Tokyo's tax year has come to a close, but the 2020-2021 tax year got off to an all-too-familiar start: a selloff.
The Topix index of the broad Tokyo market fell 3.7% on Wednesday, one of the worst showings in Asia on a down day for markets. That decline follows a quarter in which Japanese equities dropped 17.8%.
Investors are particularly concerned that Japan is about to roll out stricter measures to combat the Covid-19 virus than it has so far. Volume in Tokyo was low as investors tried to translate a mixed message from the government.
Chief Cabinet Secretary Yoshihide Suga told reporters that Japan is on the brink of declaring a state of emergency, although it has yet to do so. The number of infections in Japan has sped up in recent days.
So far, Japan has resisted shuttering businesses, and even bars and nightclubs remain open. Its early efforts to track the contacts of confirmed cases, together with voluntary measures by the public to wear masks and avoid unnecessary contact, has kept the outbreak manageable so far. There are "only" 2,259 cases and 66 deaths among a total population of 126 million.
Tokyo remains the world's largest conurbation, however, with 13.9 million people in the city proper and 37.4 million, or almost one-third of the nation, living in the metro area. There were 65 new cases reported in the capital on Wednesday after a record 78 the day before, bringing the total there to around 500. Only 10 days ago, the entire nation had fewer than 1,000 cases, so it appears to be experiencing a second and higher peak of new infections.
The tankan survey of business sentiment released by the Bank of Japan on Wednesday showed that the corporate climate has deteriorated significantly. Manufacturing sentiment produced the first negative reading, of -8, since the first quarter of 2013. That was at the very onset of Prime Minister Shinzo Abe's program of "Abenomics" designed to reflate the Japanese economy after two aimless decades.
Negative business outlook
A negative reading shows that pessimists who expect business conditions to get worse outweigh the number of optimists who predict it will get better. Non-manufacturing executives were not quite as gloomy, with a reading of +8, but that was down from +20 in December and also the worst reading in seven years. Both manufacturers and executives in other industries have a pessimistic, negative forecast for next quarter.
The government is due to introduce a stimulus package next week. That will demonstrate to what extent the world's third-largest economy is willing to back extremely loose monetary policy that has driven interest rates below zero with direct stimulus and government spending. Abe promised on Saturday that the package would be bigger than after the 2008 financial crisis, which back then was ¥57 trillion (US$528 billion), and will incorporate "huge, powerful" measures.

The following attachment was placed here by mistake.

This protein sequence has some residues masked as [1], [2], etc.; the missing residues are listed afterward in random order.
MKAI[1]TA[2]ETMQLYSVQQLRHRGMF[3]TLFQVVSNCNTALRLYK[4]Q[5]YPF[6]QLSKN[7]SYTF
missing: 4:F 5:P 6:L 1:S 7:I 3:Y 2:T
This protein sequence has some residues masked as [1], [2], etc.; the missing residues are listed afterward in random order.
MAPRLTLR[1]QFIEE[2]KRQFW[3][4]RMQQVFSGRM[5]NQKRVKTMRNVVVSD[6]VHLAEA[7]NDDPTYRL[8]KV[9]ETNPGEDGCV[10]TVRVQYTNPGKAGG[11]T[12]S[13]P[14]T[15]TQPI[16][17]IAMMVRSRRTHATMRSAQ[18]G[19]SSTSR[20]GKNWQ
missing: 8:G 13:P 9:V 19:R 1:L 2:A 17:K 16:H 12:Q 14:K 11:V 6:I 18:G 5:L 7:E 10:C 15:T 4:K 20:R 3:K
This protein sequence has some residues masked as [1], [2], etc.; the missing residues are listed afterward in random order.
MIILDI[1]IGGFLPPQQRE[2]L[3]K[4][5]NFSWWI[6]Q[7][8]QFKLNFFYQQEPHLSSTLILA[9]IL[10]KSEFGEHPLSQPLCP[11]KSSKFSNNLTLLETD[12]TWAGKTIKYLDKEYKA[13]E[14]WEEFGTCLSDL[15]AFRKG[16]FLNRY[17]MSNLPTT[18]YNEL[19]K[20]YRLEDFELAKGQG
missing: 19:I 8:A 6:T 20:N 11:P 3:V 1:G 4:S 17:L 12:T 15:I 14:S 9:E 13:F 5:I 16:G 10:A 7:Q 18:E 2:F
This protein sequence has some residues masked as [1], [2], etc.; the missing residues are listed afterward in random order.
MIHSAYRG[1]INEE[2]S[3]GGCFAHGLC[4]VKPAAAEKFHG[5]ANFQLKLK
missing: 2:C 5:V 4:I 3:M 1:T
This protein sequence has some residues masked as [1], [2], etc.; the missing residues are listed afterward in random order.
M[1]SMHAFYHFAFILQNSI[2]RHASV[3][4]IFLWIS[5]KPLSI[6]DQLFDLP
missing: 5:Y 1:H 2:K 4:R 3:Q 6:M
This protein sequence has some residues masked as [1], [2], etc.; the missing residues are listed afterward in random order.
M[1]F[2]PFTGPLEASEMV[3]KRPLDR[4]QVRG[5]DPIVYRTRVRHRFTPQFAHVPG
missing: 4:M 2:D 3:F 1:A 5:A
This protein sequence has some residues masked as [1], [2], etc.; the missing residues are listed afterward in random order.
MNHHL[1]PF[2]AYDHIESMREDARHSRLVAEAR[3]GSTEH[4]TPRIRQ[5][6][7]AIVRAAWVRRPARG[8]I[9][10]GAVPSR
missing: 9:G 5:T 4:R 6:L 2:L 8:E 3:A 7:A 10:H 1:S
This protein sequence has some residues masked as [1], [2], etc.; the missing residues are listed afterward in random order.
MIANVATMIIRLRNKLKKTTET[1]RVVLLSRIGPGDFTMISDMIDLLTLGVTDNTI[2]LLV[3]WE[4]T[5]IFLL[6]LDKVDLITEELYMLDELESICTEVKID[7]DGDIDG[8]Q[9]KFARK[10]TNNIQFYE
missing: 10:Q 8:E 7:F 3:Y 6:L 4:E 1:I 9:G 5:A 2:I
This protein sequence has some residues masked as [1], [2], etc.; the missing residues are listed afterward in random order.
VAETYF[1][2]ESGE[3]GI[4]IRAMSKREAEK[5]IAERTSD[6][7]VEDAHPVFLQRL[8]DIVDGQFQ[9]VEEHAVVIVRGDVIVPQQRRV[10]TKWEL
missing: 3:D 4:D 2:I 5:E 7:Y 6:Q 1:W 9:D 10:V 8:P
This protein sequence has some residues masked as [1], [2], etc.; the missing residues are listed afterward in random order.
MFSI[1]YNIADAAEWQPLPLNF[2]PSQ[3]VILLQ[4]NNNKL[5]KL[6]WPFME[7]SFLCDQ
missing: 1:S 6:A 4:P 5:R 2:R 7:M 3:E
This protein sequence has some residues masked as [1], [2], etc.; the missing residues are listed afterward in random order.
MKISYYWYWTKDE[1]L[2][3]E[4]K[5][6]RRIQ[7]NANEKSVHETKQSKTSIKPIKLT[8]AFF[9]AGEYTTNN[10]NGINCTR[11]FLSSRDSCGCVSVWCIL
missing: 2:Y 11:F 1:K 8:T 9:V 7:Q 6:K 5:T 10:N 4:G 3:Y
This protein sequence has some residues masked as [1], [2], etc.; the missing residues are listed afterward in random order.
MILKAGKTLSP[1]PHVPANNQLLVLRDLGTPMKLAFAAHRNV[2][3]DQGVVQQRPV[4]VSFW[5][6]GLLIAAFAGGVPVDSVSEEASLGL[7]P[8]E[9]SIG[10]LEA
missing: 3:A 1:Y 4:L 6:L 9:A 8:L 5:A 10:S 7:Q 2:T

The budget will need to be at least 2% of GDP, and solid, "in order to ease the anxiety of households and businesses, and prevent demand from collapsing," Société Générale economists Takuji Aida and Arata Oto said in their tankan analysis.
Should corporate and consumer sentiment continue to take a turn for the worse, it could waste the progress made under Abe, who has made significant strides in restoring confidence and optimism about the economy.
Japan Inc. had finally broken its cycle of intense savings, which has left many Japanese corporations with huge but inefficient piles of cash. Capital expenditures had broken 16% in relation to GDP, finally climbing to new highs since the bursting of Japan's bubble in the late 1980s. Prior to that, the hoarding of savings by Japanese companies had been destroying domestic demand, causing a deflationary spiral that finally, briefly ended.
"The question now is whether the impact of the new coronavirus is only temporary until the health crisis is over, or whether it will result in a prolonged economic downturn that will disrupt the scenario in which Japan escapes deflation," the SocGen duo say.
On Wednesday, Abe said the "bold stimulus package" will include "necessary and sufficient" measures to ensure Japan does not re-enter deflation. He didn't give further specifics but said Japan's airlines would get support.
'Barely holding the line'
Japan has resisted stringent crackdowns on movement, although it has severely limited the arrival of international travelers. It is introducing travel bans on another 49 nations, including the United States, as of Friday. Abe has called the coronavirus outbreak a "national crisis" and said the country is "barely holding the line" against the Covid-19 disease but so far has not called for nationwide controls or the closure of offices. Investors are bracing for the possibility that Tokyo could be locked down for a month.
Government schools were closed nationwide from March 2. Tokyo had been hoping to re-open some of them now that the new academic year has started on April 1. It appears likely they will remain shut all this month.
Only Korean shares, with the Kospi closing down 4.4%, and the Indian market, with the Sensex down 4.1% in afternoon trade, fared worse than the Japanese market on Wednesday. Australian stocks, which have often moved out of sync with other Asian markets, were up on the day, with the S&P/ASX 200 rising 3.6%. Energy and mining stocks led the Aussie gains after Chinese manufacturing data for March proved less dire than expected. The private Caixin/Markit Chinese Purchasing Managers' Index rose to 50.1 in March, up from a record low of 40.3. A reading of 50 makes the difference between a contracting and an expanding economy.
Most analysts had expected a contraction at 45.5. Still, the month-by-month reading only looks positive because the prior reading was the worst on record. Chinese shares, in the form of the CSI 300 index, treaded water after the figures were released, posting a loss of 0.3% at the close.